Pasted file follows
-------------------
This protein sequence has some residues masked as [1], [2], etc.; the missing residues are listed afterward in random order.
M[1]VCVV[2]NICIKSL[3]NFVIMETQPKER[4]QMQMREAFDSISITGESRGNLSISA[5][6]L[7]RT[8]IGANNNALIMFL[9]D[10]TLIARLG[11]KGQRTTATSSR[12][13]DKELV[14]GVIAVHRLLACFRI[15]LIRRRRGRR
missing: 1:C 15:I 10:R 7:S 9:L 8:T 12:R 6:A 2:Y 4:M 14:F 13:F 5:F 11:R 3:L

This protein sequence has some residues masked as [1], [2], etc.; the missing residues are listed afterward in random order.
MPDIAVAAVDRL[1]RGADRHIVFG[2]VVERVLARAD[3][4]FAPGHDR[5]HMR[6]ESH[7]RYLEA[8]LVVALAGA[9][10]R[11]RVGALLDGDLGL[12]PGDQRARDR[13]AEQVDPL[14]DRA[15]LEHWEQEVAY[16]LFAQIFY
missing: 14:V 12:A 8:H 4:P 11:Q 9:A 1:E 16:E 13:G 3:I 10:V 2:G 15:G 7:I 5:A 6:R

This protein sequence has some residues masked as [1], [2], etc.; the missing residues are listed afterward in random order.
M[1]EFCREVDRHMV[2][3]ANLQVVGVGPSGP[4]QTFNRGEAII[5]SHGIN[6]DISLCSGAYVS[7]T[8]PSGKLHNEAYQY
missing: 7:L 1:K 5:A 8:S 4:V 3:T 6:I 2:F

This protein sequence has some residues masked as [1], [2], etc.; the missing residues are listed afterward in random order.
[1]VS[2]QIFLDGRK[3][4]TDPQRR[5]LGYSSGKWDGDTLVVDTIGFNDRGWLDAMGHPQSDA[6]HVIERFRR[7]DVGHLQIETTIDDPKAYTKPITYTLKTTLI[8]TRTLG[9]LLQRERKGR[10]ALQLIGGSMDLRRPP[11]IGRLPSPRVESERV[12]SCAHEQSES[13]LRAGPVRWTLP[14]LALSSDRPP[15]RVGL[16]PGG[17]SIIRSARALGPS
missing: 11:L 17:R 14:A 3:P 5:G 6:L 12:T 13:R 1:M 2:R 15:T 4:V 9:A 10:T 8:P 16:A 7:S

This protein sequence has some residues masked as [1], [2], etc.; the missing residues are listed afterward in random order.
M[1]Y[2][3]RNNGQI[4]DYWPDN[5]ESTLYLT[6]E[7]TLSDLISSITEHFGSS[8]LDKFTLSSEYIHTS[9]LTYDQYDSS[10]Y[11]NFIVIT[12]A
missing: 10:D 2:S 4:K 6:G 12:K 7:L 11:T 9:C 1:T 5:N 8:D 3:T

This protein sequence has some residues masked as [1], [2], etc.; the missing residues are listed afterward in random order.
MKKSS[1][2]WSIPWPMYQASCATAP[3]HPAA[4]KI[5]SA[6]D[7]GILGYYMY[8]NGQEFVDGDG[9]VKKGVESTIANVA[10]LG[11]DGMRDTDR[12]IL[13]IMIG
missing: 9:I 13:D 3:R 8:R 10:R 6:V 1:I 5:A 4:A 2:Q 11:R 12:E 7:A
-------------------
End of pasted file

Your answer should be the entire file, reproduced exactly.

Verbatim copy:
This protein sequence has some residues masked as [1], [2], etc.; the missing residues are listed afterward in random order.
M[1]VCVV[2]NICIKSL[3]NFVIMETQPKER[4]QMQMREAFDSISITGESRGNLSISA[5][6]L[7]RT[8]IGANNNALIMFL[9]D[10]TLIARLG[11]KGQRTTATSSR[12][13]DKELV[14]GVIAVHRLLACFRI[15]LIRRRRGRR
missing: 1:C 15:I 10:R 7:S 9:L 8:T 12:R 6:A 2:Y 4:M 14:F 13:F 5:F 11:R 3:L

This protein sequence has some residues masked as [1], [2], etc.; the missing residues are listed afterward in random order.
MPDIAVAAVDRL[1]RGADRHIVFG[2]VVERVLARAD[3][4]FAPGHDR[5]HMR[6]ESH[7]RYLEA[8]LVVALAGA[9][10]R[11]RVGALLDGDLGL[12]PGDQRARDR[13]AEQVDPL[14]DRA[15]LEHWEQEVAY[16]LFAQIFY
missing: 14:V 12:A 8:H 4:P 11:Q 9:A 1:E 16:E 13:G 3:I 10:V 2:G 15:G 7:I 5:A 6:R

This protein sequence has some residues masked as [1], [2], etc.; the missing residues are listed afterward in random order.
M[1]EFCREVDRHMV[2][3]ANLQVVGVGPSGP[4]QTFNRGEAII[5]SHGIN[6]DISLCSGAYVS[7]T[8]PSGKLHNEAYQY
missing: 7:L 1:K 5:A 8:S 4:V 3:T 6:I 2:F

This protein sequence has some residues masked as [1], [2], etc.; the missing residues are listed afterward in random order.
[1]VS[2]QIFLDGRK[3][4]TDPQRR[5]LGYSSGKWDGDTLVVDTIGFNDRGWLDAMGHPQSDA[6]HVIERFRR[7]DVGHLQIETTIDDPKAYTKPITYTLKTTLI[8]TRTLG[9]LLQRERKGR[10]ALQLIGGSMDLRRPP[11]IGRLPSPRVESERV[12]SCAHEQSES[13]LRAGPVRWTLP[14]LALSSDRPP[15]RVGL[16]PGG[17]SIIRSARALGPS
missing: 11:L 17:R 14:A 3:P 5:G 6:L 12:T 13:R 1:M 2:R 15:T 4:V 9:A 10:T 8:P 16:A 7:S

This protein sequence has some residues masked as [1], [2], etc.; the missing residues are listed afterward in random order.
M[1]Y[2][3]RNNGQI[4]DYWPDN[5]ESTLYLT[6]E[7]TLSDLISSITEHFGSS[8]LDKFTLSSEYIHTS[9]LTYDQYDSS[10]Y[11]NFIVIT[12]A
missing: 10:D 2:S 4:K 6:G 12:K 7:L 11:T 9:C 1:T 5:N 8:D 3:T

This protein sequence has some residues masked as [1], [2], etc.; the missing residues are listed afterward in random order.
MKKSS[1][2]WSIPWPMYQASCATAP[3]HPAA[4]KI[5]SA[6]D[7]GILGYYMY[8]NGQEFVDGDG[9]VKKGVESTIANVA[10]LG[11]DGMRDTDR[12]IL[13]IMIG
missing: 9:I 13:D 3:R 8:R 10:R 6:V 1:I 5:A 4:A 2:Q 11:R 12:E 7:A